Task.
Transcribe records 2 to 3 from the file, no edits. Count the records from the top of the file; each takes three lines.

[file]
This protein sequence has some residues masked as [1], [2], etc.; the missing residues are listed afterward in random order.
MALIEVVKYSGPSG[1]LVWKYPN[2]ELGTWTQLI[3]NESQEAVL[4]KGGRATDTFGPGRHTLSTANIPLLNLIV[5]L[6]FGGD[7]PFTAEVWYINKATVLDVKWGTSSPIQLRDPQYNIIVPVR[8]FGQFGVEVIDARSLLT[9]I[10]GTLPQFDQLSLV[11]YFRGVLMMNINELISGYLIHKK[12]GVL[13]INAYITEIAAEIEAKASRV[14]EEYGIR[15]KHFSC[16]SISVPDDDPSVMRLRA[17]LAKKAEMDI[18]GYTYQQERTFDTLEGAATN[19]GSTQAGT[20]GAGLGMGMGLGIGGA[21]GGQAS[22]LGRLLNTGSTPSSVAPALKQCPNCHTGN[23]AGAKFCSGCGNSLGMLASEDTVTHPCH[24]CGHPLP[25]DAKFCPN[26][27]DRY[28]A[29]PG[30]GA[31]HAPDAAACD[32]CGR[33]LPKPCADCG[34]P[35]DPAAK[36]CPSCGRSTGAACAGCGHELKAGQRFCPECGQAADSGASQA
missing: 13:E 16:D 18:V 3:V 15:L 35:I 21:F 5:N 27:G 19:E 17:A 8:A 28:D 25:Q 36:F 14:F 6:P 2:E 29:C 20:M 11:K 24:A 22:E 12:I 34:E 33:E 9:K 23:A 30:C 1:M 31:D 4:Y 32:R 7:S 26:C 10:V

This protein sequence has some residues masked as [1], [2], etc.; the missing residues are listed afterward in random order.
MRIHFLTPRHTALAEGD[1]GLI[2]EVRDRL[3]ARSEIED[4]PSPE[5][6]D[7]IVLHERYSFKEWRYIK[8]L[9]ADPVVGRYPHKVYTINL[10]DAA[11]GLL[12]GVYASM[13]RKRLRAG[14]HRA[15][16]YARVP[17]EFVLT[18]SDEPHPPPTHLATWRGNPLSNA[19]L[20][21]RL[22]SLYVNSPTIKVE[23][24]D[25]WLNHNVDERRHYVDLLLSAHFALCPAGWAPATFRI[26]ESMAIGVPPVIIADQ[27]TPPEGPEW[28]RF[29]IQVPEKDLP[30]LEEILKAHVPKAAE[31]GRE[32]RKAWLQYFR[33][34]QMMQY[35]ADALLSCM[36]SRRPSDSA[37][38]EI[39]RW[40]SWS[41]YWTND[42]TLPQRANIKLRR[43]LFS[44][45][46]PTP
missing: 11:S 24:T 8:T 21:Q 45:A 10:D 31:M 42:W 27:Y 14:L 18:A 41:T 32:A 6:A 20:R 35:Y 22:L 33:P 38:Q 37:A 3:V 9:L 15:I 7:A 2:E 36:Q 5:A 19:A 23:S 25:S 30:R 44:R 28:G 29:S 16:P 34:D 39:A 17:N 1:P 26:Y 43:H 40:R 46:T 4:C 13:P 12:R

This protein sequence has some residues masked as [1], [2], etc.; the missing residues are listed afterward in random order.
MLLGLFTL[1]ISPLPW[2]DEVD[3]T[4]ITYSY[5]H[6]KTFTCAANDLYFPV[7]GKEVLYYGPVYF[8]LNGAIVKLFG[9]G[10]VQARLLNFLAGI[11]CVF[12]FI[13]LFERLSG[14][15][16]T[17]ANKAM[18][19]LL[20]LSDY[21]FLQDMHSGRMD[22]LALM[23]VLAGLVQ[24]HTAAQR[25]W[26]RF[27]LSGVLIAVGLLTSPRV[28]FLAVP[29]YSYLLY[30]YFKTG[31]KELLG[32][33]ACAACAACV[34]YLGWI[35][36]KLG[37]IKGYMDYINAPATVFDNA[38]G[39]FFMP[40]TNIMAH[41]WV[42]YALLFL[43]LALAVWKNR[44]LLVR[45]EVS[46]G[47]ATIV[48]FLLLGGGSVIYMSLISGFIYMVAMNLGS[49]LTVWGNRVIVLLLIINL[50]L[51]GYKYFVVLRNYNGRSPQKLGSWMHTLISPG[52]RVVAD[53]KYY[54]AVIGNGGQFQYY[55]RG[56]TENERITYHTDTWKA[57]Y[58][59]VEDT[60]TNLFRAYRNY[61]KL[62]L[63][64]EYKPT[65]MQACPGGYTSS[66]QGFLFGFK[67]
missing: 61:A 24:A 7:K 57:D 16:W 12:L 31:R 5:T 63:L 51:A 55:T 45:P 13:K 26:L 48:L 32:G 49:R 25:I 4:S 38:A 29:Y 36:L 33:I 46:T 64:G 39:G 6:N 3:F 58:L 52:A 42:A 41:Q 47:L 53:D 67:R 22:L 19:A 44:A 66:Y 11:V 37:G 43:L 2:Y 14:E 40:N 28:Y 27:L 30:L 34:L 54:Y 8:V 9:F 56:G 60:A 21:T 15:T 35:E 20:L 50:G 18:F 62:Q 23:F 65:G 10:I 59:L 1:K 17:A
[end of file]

This protein sequence has some residues masked as [1], [2], etc.; the missing residues are listed afterward in random order.
MRIHFLTPRHTALAEGD[1]GLI[2]EVRDRL[3]ARSEIED[4]PSPE[5][6]D[7]IVLHERYSFKEWRYIK[8]L[9]ADPVVGRYPHKVYTINL[10]DAA[11]GLL[12]GVYASM[13]RKRLRAG[14]HRA[15][16]YARVP[17]EFVLT[18]SDEPHPPPTHLATWRGNPLSNA[19]L[20][21]RL[22]SLYVNSPTIKVE[23][24]D[25]WLNHNVDERRHYVDLLLSAHFALCPAGWAPATFRI[26]ESMAIGVPPVIIADQ[27]TPPEGPEW[28]RF[29]IQVPEKDLP[30]LEEILKAHVPKAAE[31]GRE[32]RKAWLQYFR[33][34]QMMQY[35]ADALLSCM[36]SRRPSDSA[37][38]EI[39]RW[40]SWS[41]YWTND[42]TLPQRANIKLRR[43]LFS[44][45][46]PTP
missing: 11:S 24:T 8:T 21:Q 45:A 10:D 31:M 42:W 27:Y 14:L 18:A 41:T 32:A 6:A 20:R 35:Y 22:L 33:P 38:Q 37:A 3:V 9:L 15:I 7:A 2:E 36:Q 5:A 19:A 23:S 25:S 30:R 44:R 28:G 29:S 16:P 34:D 39:A 17:N 1:P 26:Y 43:H 40:R 46:T 4:C 13:P 12:R

This protein sequence has some residues masked as [1], [2], etc.; the missing residues are listed afterward in random order.
MLLGLFTL[1]ISPLPW[2]DEVD[3]T[4]ITYSY[5]H[6]KTFTCAANDLYFPV[7]GKEVLYYGPVYF[8]LNGAIVKLFG[9]G[10]VQARLLNFLAGI[11]CVF[12]FI[13]LFERLSG[14][15][16]T[17]ANKAM[18][19]LL[20]LSDY[21]FLQDMHSGRMD[22]LALM[23]VLAGLVQ[24]HTAAQR[25]W[26]RF[27]LSGVLIAVGLLTSPRV[28]FLAVP[29]YSYLLY[30]YFKTG[31]KELLG[32][33]ACAACAACV[34]YLGWI[35][36]KLG[37]IKGYMDYINAPATVFDNA[38]G[39]FFMP[40]TNIMAH[41]WV[42]YALLFL[43]LALAVWKNR[44]LLVR[45]EVS[46]G[47]ATIV[48]FLLLGGGSVIYMSLISGFIYMVAMNLGS[49]LTVWGNRVIVLLLIINL[50]L[51]GYKYFVVLRNYNGRSPQKLGSWMHTLISPG[52]RVVAD[53]KYY[54]AVIGNGGQFQYY[55]RG[56]TENERITYHTDTWKA[57]Y[58][59]VEDT[60]TNLFRAYRNY[61]KL[62]L[63][64]EYKPT[65]MQACPGGYTSS[66]QGFLFGFK[67]
missing: 61:A 24:A 7:K 57:D 16:W 12:L 31:R 5:T 63:L 51:A 55:T 45:P 13:K 26:L 48:L 32:G 49:R 25:I 4:S 38:A 29:Y 36:L 33:I 46:T 64:G 39:G 6:N 3:F 58:L 52:A 42:A 41:Q 47:L 53:D 67:R 22:L 19:A 44:A 66:Y 11:V 37:G 43:L 2:Y 14:E 40:N 28:Y 27:L 30:L 34:L 54:Y 8:V 9:F 56:G 60:A 21:T 15:T 35:E 20:L 50:G 18:F 62:Q 23:F 65:G 10:I 59:L 1:K 17:A